I’m a perpetual flip-flopper. I’ve used no fewer than a dozen email clients over the past year before settling on Spark. I’ve tried every note-taking app known to man before finding a really great option in Bear. I’m always on the lookout for what’s next.
Surprisingly, though, I’ve been adverse to trying new browsers.
Have you visited TNW's hype-free blockchain and cryptocurrency news site yet?
It's called Hard Fork.
I jump between Safari and Chrome, typically using the former on my laptop as Chrome initiates some sort of launch sequence that has my MacBook’s fans sounding like a SpaceX test. Chrome, for me, has been a mainstay on the iMac and my Lenovo Yoga. There’s been little switching, and even after giving Firefox another look years after abandoning it, I’ve been pretty happy with that decision.
And then a weird thing happened. After sort of relegating myself to Safari on my MacBook and the iPhone (gotta love Handoff), our Editor-in-Chief Ale asked me a question in Austin during SXSW that got me thinking. The question was simple: “You’re still using Safari on the iPhone?”
This was almost too much to handle. Was there a better option I was overlooking? I immediately started trying every iOS browser I could get my hands on. Some were good: Dolphin, Penguin, Opera, Chrome. Others, well, I sort of hated: *cough* Firefox.
After switching back and forth between Chrome and Opera (mostly for the Handoff-like features of each), I settled on Opera, which offers a superb mobile browsing experience.
But it got me thinking: am I missing out on the desktop too?
The answer is, no, not really. Between Chrome and Safari I had everything I needed. But what if I could switch to just one browser, use it on all of my devices, and forego the perpetual flip-flopping that’s become a fixture of my tech-centric life?
So I tried it
I can confidently say that Opera isn’t a better browser than Chrome or Safari on either iOS or macOS. What I can say, however, is that it feels like a better fit for me than either of them.
It’s not as quirky as it once was, but its charm is undeniable. It’s fast, feature-rich, and reminds me of why I used both browsers in the first place. For Chrome, it’s all about the extensions. I could literally give or take the rest of the experience. With Safari, it’s lightweight, fast, and remarkably clean-looking.
What can I say, I dig aesthetics.
Opera is the best of both of those things. It has no shortage of great native extensions, but after installing a compatibility extension, you can use your favorites from Chrome, too. It’s also clean, lightweight, and fast — depending on your benchmark provider of choice (it certainly feels fast, anyway).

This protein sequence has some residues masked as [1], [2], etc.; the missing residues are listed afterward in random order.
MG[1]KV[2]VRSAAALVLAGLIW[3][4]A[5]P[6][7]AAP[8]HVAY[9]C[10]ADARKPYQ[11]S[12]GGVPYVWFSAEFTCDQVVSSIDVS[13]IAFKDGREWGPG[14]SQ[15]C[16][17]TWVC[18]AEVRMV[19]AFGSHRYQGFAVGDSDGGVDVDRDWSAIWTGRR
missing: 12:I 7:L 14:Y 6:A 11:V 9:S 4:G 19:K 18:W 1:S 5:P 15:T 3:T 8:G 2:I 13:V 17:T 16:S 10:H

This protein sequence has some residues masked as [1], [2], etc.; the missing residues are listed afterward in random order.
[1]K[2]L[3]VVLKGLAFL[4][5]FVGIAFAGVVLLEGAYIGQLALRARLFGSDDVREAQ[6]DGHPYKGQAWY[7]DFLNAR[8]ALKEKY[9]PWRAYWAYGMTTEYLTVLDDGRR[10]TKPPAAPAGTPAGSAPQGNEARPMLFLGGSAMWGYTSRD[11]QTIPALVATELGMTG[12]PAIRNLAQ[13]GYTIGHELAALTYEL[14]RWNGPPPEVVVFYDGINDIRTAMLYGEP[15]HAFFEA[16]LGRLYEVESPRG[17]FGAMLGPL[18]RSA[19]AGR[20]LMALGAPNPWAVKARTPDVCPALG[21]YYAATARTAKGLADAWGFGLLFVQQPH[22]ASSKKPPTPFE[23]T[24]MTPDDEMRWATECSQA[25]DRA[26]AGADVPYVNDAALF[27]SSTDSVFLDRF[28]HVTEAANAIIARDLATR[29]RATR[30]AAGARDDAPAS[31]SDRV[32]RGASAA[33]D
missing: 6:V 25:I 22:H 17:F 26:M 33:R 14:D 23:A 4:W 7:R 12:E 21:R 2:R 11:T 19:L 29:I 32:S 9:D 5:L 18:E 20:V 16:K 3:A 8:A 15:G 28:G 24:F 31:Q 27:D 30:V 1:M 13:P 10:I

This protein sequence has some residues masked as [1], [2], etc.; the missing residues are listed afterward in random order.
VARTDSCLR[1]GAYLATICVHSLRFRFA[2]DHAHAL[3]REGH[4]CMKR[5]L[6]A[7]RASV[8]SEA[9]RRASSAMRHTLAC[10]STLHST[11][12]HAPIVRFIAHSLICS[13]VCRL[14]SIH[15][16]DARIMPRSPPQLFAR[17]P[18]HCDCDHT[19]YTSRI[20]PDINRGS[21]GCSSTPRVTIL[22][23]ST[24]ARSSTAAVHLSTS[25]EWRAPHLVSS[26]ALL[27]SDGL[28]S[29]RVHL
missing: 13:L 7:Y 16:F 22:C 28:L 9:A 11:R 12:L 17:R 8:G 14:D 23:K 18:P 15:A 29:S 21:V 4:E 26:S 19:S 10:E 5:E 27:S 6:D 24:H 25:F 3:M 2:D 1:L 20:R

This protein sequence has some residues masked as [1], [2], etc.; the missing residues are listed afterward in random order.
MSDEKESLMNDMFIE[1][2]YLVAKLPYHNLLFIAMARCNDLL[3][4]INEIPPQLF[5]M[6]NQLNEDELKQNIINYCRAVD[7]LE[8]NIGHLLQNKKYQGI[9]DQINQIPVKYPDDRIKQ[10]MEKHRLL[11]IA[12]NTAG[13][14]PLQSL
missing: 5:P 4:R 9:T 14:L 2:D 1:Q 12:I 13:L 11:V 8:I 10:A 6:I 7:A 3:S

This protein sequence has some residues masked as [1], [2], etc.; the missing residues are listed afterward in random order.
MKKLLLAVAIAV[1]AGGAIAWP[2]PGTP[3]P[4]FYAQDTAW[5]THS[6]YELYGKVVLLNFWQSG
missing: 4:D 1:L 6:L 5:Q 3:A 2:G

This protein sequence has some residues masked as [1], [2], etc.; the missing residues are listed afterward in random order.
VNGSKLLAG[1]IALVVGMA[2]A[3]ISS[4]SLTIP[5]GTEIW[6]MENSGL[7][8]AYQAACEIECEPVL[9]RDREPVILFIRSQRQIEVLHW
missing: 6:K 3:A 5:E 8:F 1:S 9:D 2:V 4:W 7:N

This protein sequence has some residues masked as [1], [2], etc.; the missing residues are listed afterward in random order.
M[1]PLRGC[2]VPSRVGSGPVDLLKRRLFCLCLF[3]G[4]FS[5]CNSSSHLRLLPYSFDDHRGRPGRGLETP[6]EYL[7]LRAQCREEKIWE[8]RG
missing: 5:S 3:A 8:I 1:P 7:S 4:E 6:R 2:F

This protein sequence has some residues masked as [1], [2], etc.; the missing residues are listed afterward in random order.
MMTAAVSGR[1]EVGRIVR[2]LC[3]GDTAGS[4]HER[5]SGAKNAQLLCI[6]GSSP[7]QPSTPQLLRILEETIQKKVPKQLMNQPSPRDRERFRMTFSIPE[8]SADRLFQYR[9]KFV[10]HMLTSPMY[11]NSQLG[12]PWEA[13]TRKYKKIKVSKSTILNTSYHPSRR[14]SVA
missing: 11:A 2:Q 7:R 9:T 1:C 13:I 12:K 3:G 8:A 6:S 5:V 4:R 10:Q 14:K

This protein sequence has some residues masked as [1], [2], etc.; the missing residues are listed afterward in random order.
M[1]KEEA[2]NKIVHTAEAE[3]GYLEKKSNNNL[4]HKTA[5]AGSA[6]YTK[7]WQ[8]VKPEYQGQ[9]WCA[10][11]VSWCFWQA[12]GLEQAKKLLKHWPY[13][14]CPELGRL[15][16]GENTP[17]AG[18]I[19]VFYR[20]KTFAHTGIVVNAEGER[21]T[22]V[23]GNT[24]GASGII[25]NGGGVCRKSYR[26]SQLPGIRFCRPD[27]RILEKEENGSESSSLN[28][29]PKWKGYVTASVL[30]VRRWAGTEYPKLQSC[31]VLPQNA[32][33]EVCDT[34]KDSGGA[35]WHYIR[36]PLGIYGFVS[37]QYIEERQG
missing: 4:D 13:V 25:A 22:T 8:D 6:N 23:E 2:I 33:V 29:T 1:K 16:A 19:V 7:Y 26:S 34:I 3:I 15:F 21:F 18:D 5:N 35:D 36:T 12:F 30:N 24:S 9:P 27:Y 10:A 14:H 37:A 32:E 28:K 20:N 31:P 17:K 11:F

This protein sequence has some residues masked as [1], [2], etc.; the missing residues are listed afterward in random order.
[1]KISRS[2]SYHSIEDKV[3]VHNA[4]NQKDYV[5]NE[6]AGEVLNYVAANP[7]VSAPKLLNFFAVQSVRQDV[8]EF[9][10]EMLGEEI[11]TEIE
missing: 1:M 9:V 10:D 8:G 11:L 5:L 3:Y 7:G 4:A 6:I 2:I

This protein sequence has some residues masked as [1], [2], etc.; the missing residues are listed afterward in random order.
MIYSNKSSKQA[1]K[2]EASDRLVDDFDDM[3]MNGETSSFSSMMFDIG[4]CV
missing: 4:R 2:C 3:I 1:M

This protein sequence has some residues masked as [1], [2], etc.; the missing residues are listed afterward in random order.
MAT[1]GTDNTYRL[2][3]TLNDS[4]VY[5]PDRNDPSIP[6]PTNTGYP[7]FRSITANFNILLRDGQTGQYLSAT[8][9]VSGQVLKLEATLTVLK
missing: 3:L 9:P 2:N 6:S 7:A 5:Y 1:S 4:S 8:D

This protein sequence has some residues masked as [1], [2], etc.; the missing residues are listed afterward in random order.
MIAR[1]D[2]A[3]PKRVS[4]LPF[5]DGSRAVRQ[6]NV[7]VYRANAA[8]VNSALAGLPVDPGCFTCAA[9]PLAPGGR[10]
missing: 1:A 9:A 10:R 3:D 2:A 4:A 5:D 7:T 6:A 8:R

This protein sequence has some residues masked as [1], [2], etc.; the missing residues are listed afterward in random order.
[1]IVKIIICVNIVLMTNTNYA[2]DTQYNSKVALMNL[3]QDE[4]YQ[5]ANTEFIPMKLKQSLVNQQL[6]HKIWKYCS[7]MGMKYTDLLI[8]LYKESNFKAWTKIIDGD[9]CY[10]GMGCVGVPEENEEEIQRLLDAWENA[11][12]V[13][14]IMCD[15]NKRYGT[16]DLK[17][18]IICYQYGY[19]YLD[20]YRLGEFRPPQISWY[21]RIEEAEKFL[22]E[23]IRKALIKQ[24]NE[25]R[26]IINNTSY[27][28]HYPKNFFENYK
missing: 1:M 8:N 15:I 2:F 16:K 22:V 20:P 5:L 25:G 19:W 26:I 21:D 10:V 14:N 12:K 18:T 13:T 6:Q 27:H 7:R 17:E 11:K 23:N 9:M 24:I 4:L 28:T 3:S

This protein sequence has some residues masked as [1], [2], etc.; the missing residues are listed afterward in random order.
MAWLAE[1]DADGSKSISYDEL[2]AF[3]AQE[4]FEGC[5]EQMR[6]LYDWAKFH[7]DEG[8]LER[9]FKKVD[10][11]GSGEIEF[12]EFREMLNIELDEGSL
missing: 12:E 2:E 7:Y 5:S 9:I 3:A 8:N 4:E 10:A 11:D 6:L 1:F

There’s a lot to love
There’s a lot to love about Opera on both iOS and macOS. That said, it’s certainly not perfect. But we’ll get to that in a moment.
The battery saving features are great. By compressing images, blocking ads, and limiting activity in background tabs, Opera keeps everything running silky smooth. It’s not just great on the battery, either, limiting this sort of activity makes browsing incredibly efficient. It’s fast, and although it might not be as fast as some other browsers (depending on your benchmark test of choice), it certainly feels faster, and that’s really all that matters in the end, right?
For those I’ve alienated by talking about reduced-quality in images, fear not; it’s easily disabled.
On my laptop and mobile devices, battery life is key. On desktop, it’d probably drive me nuts, not that the degradation is all that awful. But it’s noticeable, and I freak out over these things. For me, it’s a delicate balance of performance and aesthetics. I’m willing to bend some, but I can’t overlook either in favor of the other.
And really, what good is a 27-inch 5k screen with degraded images?
Aside from aesthetics, there are some really cool features under-the-hood. The built-in VPN is stellar, although it’s free and I certainly wouldn’t trust it completely. It’s a great option for those looking to up their privacy game without a lot of effort, and when paired with HTTPS, it should keep you relatively private.
And then there’s the Handoff-like feature that kept me using Safari. I switch back and forth between mobile and laptop/desktop a lot, so the ability to share links between the two without having to rely on AirDrop — 60-percent of the time, it works every time — was a big plus.
Opera has a similar feature. It requires you to create an account and log in on both devices (much like Chrome), but seamlessly syncs information in the background once you do. So, if I’m looking up a lasagna recipe on my iMac, I can quickly pick that up on my iPad downstairs once it’s time to actually cook it.
Again, it’s not perfect.
On iOS Opera is a bit crash prone, and at times it offers a frustrating viewing experience after rotating your phone into landscape mode and then back to portrait. A few rotations gets it back to where it needs to be more often than not, but it’s not ideal. It’d also be nice to see something like Safari’s reader mode where it strips away everything but text for an uninterrupted view of the content.
On macOS, the only problem I ran into was a similar one to Chrome, although not as bad. It tends to give the fans on my laptop a little kickstart from time-to-time, but never manages to go into a full-blown launch sequence like Chrome.
Overall though, I can live with minor imperfections. Opera, for me, is a great choice. It has most of what I like in other browsers, while the few features it lacks are things I can live without. It’s a great combination of aesthetics and performance, while offering exactly the sort of continuity tools I need to use a single browser on multiple operating systems and devices.
For me, Opera was a browser worth switching for.